I’ve been explaining the ups and downs of wildlife photography this week. Sure, you’ll occasionally capture a spectacular image, and that picture will bring you pride, notoriety, and maybe even a good chunk of income. But most of the time, being a wildlife photographer means sitting for hours in the cold, or hiking miles and miles through stifling heat with a hundred pounds of gear on your back, and even after all of that hard work, you don’t have any guarantees that you’ll come back with a great image – or any photos at all.
And with the affordability of digital photography gear these days, when you do finally get an amazing photo, your chances of selling it for what it’s worth are slim, because there are hundreds of amateur photographers who are good enough to get really good shots, but they’re more interested in getting their photos published than making money from them. Because of that, magazine editors are less likely to pay top dollar for great photos, when good ones are thrust in front of them at every turn for free.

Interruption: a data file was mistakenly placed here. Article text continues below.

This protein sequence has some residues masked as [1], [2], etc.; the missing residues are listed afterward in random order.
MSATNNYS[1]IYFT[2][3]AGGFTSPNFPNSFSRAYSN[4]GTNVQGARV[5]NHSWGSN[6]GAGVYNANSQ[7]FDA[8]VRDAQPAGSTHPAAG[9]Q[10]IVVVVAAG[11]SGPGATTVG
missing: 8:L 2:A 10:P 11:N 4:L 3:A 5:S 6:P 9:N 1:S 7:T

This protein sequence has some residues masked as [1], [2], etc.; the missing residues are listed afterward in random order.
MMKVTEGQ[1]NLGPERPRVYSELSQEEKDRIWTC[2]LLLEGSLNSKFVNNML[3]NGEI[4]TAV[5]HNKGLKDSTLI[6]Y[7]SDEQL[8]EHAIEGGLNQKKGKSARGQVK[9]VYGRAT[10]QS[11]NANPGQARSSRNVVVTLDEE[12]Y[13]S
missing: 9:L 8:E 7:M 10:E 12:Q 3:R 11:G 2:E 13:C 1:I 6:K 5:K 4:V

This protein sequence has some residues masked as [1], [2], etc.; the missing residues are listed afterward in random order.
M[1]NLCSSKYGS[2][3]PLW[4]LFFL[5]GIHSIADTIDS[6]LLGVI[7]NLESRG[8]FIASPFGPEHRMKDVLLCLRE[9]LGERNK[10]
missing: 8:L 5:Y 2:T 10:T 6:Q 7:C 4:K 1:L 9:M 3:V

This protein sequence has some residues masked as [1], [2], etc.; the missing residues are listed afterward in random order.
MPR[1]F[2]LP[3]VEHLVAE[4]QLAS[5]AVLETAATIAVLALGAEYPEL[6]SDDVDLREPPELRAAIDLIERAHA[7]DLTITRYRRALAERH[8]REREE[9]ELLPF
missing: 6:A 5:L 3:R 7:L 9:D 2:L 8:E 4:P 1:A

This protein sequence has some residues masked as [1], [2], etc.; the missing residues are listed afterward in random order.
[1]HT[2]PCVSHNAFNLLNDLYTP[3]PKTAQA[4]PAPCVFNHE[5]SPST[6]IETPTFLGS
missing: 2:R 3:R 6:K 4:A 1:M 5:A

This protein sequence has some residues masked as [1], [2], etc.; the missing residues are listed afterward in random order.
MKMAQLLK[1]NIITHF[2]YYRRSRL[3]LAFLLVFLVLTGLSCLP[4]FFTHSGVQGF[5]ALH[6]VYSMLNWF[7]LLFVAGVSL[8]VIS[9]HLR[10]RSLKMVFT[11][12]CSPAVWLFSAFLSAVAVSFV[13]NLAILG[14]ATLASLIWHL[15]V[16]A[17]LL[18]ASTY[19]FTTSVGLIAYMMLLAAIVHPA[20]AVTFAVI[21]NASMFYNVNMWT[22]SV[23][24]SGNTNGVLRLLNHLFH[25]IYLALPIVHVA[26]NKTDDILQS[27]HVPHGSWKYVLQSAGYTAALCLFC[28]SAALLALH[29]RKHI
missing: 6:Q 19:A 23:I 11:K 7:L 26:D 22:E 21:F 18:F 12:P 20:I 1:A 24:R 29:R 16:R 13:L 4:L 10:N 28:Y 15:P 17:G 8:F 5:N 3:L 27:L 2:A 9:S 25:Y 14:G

It’s a job that means freezing your fingers off in the winter; heat stroke in the summer; sunburns; frostbite; the occasional bout with borderline hypothermia; small paychecks; high equipment repair bills; and hardly ever being home with your family. But even with all of that, it’s an incredible job.
After weeks of being skunked and having nothing exciting appear in front of the lens, one day, you find yourself 20 yards from a magnificent bighorn sheep ram, who has no intention of bounding away. He stands and poses for you for 20 minutes, and you realize, yes, it’s all worth it.